ARMs to offset risk of purchase defects in rising-rate environment

First American said higher rates make the riskier purchase mortgage more attractive

ARMs to offset risk of purchase defects in rising-rate environment

Adjustable-rate mortgages (ARM) are likely to offset the increase in application defects in purchase mortgages as rising rates pull consumers away from refinancing, according to the Loan Application Defect Index for February released by First American Financial.

First American found that the frequency of defects, fraud, and misrepresentation in the information submitted in mortgage loan applications increased 9.2% year over year in February. Compared to the January, the index remained unchanged.

The Defect Index for refinance transactions was also steady from January and is 13.1% higher compared to the February 2017. The Defect Index for purchase transactions slipped 1.1% month over month but rose 7.1% compared with a year ago.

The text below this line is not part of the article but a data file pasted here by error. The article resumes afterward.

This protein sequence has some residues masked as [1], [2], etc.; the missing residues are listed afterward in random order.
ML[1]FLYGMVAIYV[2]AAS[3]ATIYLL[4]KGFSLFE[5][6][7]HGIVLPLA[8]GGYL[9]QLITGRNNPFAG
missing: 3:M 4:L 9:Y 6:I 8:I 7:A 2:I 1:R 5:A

First American Chief Economist Mark Fleming said the level of defect, fraud, and misrepresentation risk may change given the rising-rate environment. He noted that rates for the 30-year fixed mortgage have been moving consistently higher and are forecast to reach 5% by the end of 2018. Fleming said that as rates increase, the benefits of refinancing are reduced, and the share of riskier purchase loan transactions increase.

“But there is another reason why a rising-rate environment matters for defect, fraud and misrepresentation risk. The allure of the adjustable-rate mortgage (ARM) increases,” Fleming said. “The current rate on a 30-year, fixed-rate mortgage is approximately 4.5%. Yet, there is another mortgage option – the ARM, which typically has a lower rate than the traditional 30-year, fixed-rate mortgage. Currently, ARMs are available at about 4%. As rates increase and borrowers seek to keep their monthly payment low, more borrowers are likely to choose the adjustable-rate option.”

If current defect risk patterns continue, Fleming expects ARMs to offset some of the increase in risk due to purchase transactions. While historically risky, ARMs have changed and are now modestly less so, he said.

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